Once upon a time, accepted thinking was that the world was flat. Not so long ago, conventional wisdom was that a horse and cart was the pinnacle of human transport. Accepted thinking is always waiting to be proved wrong - and that goes for accepted business thinking too.
Smoking was once perfectly acceptable on trains and planes, until Virgin became the first airline to stop smoking on our planes, and the first rail company to ban smoking on our trains. We were met with some anger, as accepted thinking was that people should be allowed to smoke wherever they liked.
While it isn’t usually in our nature to encourage bans, it helped lots of our staff give up smoking and created a healthier environment for all. Now, of course, smoking inside public spaces is widely a thing of the past.
It used to be accepted thinking that businesses should focus upon their shareholders, then their customers, then their staff. We turned that the other way around at Virgin, where we know that looking after your employees means they will look after your customers, and in turn improve results for your shareholders. It used to be accepted thinking that companies should concentrate on profit above all else. Now more and more companies are realising the benefits of putting purpose people and the planet alongside profit.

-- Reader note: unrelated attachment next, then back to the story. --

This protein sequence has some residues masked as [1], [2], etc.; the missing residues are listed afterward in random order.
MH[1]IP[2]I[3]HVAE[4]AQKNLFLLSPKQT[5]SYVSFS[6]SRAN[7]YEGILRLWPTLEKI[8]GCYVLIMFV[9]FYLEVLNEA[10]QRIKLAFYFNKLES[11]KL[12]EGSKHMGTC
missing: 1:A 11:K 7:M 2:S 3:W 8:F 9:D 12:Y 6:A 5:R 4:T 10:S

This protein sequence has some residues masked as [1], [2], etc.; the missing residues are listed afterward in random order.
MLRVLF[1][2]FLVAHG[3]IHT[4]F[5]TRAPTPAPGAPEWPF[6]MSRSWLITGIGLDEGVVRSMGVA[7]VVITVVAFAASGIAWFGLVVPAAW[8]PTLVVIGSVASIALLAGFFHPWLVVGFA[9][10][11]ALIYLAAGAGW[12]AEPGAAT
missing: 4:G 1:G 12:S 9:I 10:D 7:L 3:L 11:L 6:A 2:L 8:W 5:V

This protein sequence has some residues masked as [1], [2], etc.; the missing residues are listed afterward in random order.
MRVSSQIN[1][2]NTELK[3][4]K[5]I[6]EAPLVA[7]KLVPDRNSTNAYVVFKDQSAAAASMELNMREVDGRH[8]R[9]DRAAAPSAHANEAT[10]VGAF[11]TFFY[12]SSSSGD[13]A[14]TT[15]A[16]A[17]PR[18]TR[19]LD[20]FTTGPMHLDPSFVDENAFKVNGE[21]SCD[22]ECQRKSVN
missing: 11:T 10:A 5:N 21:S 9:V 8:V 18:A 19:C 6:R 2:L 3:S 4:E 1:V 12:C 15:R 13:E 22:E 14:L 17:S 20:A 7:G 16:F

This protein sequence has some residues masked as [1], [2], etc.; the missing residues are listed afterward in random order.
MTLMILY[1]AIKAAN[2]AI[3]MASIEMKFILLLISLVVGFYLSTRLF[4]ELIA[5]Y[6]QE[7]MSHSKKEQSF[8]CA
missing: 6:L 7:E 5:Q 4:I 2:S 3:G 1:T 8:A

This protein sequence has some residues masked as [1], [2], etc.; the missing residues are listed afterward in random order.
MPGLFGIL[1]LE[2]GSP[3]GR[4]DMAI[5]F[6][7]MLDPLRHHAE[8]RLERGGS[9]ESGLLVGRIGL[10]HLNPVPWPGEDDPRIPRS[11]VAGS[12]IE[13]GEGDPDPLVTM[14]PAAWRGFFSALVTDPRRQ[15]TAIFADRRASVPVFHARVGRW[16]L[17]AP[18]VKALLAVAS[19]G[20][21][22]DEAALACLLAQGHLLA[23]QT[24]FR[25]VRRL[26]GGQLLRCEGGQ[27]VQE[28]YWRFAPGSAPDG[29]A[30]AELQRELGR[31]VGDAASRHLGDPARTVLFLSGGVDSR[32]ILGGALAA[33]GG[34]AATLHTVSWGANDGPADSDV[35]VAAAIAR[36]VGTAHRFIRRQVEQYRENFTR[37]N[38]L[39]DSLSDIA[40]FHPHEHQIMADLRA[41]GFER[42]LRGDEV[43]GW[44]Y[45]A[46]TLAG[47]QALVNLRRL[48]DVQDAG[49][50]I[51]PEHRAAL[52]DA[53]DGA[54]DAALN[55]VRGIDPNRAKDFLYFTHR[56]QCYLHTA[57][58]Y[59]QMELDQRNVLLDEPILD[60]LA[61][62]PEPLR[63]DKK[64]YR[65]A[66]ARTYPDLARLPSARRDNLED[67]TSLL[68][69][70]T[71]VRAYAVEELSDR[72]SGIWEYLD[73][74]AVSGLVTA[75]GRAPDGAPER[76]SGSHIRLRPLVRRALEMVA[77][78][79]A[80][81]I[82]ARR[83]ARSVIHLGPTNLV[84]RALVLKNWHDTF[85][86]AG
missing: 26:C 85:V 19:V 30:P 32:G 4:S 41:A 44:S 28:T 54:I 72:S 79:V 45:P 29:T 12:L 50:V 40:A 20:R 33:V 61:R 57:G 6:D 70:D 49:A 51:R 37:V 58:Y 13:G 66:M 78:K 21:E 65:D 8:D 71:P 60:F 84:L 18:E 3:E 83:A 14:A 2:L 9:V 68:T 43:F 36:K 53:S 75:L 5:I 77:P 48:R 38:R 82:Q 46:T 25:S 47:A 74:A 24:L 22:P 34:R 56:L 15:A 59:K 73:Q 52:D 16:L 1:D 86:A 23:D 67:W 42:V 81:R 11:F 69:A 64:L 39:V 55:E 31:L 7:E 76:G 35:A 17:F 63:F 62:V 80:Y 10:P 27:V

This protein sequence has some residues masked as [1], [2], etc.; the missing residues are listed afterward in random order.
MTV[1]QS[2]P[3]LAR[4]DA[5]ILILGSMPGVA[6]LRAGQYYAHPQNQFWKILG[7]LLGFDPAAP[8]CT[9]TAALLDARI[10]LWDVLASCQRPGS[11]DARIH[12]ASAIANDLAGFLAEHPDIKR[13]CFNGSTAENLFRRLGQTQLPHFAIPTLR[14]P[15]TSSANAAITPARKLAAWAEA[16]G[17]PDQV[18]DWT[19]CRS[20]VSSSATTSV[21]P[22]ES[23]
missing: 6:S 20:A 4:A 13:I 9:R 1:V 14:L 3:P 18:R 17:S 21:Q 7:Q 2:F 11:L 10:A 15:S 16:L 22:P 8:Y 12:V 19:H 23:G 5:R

Another example comes from the energy market, where it was until recently accepted that coal and oil would remain the dominant forces. Now, while the process is not short-term, change is happening. It is fascinating to see that the whole coal industry in America is now worth $3 billion, a comparatively low figure compared to the past. People now realise that most of the coal that is in the ground will be left in the ground. As the rise of clean energy continues and technology improves, I wonder if oil will follow a similar trajectory.
There is no need for anybody to always go along with the accepted way of doing things. I’ve based a lot of my career on that principle. As I have written previously, there is no such thing as an average person or a normal person. Everybody is unique and has the potential to do extraordinary things. The first step is often challenging accepted thinking.
What is your favourite example of challenging accepted thinking?